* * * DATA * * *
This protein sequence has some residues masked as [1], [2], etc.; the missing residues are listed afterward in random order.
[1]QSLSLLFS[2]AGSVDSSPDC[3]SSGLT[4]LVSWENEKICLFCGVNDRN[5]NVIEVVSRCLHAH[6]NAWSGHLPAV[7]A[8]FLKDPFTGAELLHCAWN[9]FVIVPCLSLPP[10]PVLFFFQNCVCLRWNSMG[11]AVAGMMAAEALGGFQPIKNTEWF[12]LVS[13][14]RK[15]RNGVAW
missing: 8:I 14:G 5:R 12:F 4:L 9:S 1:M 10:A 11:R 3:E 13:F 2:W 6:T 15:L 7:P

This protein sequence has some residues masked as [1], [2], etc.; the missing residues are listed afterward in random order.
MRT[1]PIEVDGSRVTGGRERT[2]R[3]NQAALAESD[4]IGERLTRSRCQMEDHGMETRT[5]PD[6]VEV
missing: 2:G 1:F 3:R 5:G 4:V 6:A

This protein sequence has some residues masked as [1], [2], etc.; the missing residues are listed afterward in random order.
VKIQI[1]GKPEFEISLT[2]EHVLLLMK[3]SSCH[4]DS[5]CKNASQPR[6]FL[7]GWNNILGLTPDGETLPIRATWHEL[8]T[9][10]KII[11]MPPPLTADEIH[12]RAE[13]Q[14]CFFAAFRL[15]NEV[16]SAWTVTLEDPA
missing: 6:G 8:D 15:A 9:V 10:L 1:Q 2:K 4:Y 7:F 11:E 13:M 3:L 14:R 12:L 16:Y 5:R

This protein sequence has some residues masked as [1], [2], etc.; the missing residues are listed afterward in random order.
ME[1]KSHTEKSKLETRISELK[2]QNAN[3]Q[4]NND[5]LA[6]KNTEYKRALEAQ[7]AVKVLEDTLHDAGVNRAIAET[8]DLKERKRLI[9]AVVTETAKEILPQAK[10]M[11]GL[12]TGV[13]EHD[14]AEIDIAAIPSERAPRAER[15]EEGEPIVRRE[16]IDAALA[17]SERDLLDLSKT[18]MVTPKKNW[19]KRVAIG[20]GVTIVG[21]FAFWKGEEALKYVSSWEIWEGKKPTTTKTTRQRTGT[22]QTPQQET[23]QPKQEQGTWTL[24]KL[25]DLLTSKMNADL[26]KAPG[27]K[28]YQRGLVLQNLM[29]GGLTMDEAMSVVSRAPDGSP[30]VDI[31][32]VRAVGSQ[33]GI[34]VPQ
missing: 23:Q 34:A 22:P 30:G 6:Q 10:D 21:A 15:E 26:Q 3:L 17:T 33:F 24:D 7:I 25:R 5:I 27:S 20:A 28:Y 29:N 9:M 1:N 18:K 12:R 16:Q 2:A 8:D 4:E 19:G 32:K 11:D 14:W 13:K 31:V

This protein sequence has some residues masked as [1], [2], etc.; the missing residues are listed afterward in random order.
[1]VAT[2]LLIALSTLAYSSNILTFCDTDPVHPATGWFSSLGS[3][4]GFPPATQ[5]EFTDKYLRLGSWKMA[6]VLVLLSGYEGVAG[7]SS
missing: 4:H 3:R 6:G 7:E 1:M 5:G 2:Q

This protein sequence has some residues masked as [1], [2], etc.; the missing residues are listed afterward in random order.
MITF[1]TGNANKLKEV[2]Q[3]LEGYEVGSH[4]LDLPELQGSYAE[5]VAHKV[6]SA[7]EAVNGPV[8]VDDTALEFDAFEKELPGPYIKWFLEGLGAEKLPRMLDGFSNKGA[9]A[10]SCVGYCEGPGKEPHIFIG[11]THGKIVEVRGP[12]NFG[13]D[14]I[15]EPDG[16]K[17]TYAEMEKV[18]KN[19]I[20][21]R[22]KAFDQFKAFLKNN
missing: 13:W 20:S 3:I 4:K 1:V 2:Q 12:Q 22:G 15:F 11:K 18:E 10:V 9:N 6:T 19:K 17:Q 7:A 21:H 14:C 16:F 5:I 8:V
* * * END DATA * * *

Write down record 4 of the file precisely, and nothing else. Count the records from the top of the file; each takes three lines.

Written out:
This protein sequence has some residues masked as [1], [2], etc.; the missing residues are listed afterward in random order.
ME[1]KSHTEKSKLETRISELK[2]QNAN[3]Q[4]NND[5]LA[6]KNTEYKRALEAQ[7]AVKVLEDTLHDAGVNRAIAET[8]DLKERKRLI[9]AVVTETAKEILPQAK[10]M[11]GL[12]TGV[13]EHD[14]AEIDIAAIPSERAPRAER[15]EEGEPIVRRE[16]IDAALA[17]SERDLLDLSKT[18]MVTPKKNW[19]KRVAIG[20]GVTIVG[21]FAFWKGEEALKYVSSWEIWEGKKPTTTKTTRQRTGT[22]QTPQQET[23]QPKQEQGTWTL[24]KL[25]DLLTSKMNADL[26]KAPG[27]K[28]YQRGLVLQNLM[29]GGLTMDEAMSVVSRAPDGSP[30]VDI[31][32]VRAVGSQ[33]GI[34]VPQ
missing: 23:Q 34:A 22:P 30:G 6:Q 10:D 21:A 15:E 26:Q 3:L 17:T 33:F 24:D 7:I 25:R 5:I 27:S 20:A 28:Y 29:N 9:M 1:N 18:K 12:R 16:Q 2:A 8:D 4:E 19:G 32:K 11:D 14:W 13:K 31:V